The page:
Ryan Hofer of the Everett Silvertips leads the way after scoring a goal

Ryan Hofer leads the way after scoring a goal (Photo: Brian Liesse/Seattle Thunderbirds)

“It was just me, my dad, and my older brother out there learning to skate. I had that little skater, helper, tripod thing along with me.”

For Everett Silvertips centerman Ryan Hofer, hockey was always something of a family affair. From learning to skate on an outdoor rink built by his dad to taking shots on his older brother—current Springfield Thunderbirds goaltender Joel Hofer—during the COVID break, the sport was a constant in his life from the start. 

“We grew up playing together because he’s a year and a half older—almost two years. Growing up, for the younger hockey teams, I would be on the same team as him, so I got to play with him for a couple of years.”

While his brother chose the position of goaltender at age 10—one that Ryan noted was “a good decision on his part” while laughing—he remained as a forward for the majority of his young hockey years.

“I’ve just always liked scoring goals since I was little, so I just stuck with it ever since. The only time I really played defense was when I was younger and they had us switching positions, but I’ve always been a forward since then.”

As for idols in the league growing up, Hofer noted that he gravitates towards the players who have a similar game style to his own. Names like Jamie Benn and Mark Stone came to mind immediately, with the most impactful aspects of their game that he likes being their physicality and hard tenacity on the ice.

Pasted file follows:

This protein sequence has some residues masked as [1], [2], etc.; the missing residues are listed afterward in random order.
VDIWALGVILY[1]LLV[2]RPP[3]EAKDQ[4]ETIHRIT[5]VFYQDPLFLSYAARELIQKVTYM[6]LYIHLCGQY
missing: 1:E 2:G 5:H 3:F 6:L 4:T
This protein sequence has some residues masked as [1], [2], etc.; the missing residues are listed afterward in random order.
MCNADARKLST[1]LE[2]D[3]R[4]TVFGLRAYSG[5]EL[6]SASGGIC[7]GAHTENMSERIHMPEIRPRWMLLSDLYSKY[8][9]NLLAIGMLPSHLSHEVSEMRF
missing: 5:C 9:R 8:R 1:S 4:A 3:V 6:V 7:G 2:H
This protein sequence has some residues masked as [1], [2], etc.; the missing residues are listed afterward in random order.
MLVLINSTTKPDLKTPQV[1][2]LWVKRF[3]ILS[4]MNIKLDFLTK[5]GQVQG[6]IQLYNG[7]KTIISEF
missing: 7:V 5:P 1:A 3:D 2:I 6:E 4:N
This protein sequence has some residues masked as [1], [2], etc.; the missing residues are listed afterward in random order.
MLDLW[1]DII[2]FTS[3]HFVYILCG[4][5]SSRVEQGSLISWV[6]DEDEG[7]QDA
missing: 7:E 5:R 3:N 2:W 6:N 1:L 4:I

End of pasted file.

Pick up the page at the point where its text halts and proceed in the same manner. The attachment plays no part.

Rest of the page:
Working on himself

Not unlike a few of his teammates, Ryan Hofer’s first full season with the Silvertips was this past season. After a 2020-21 season shortened by COVID-19, Hofer wanted to pick up right where he left off—this time, in front of a crowd.

It was definitely a first season I’ll never forget with the fans being as loud as they were for us.”

Unfortunately, no season comes without its share of troubles, but Hofer says he wasn’t afraid to take a step back and reevaluate his season as it progressed.

“I found throughout the season that I was struggling, so I kind of went back to the drawing board and tried to figure out what was going on. What I found was that I was trying to do too much, trying to be a player that I’m not. Once I got back to my roots—playing physical, playing hard, always being tenacious—that’s where I found my success.”

It’s pretty clear that once Hofer found his groove in the season, he did a pretty good job maintaining it.

When asked if he could go back to the season opener and give himself one piece of advice, Hofer’s answer was quite simple:

“Soak it in. We’re super fortunate to have the organization we do in Everett with the people, fans, and teammates. Never take it for granted, always go in there every day and be super appreciative of what we have here.”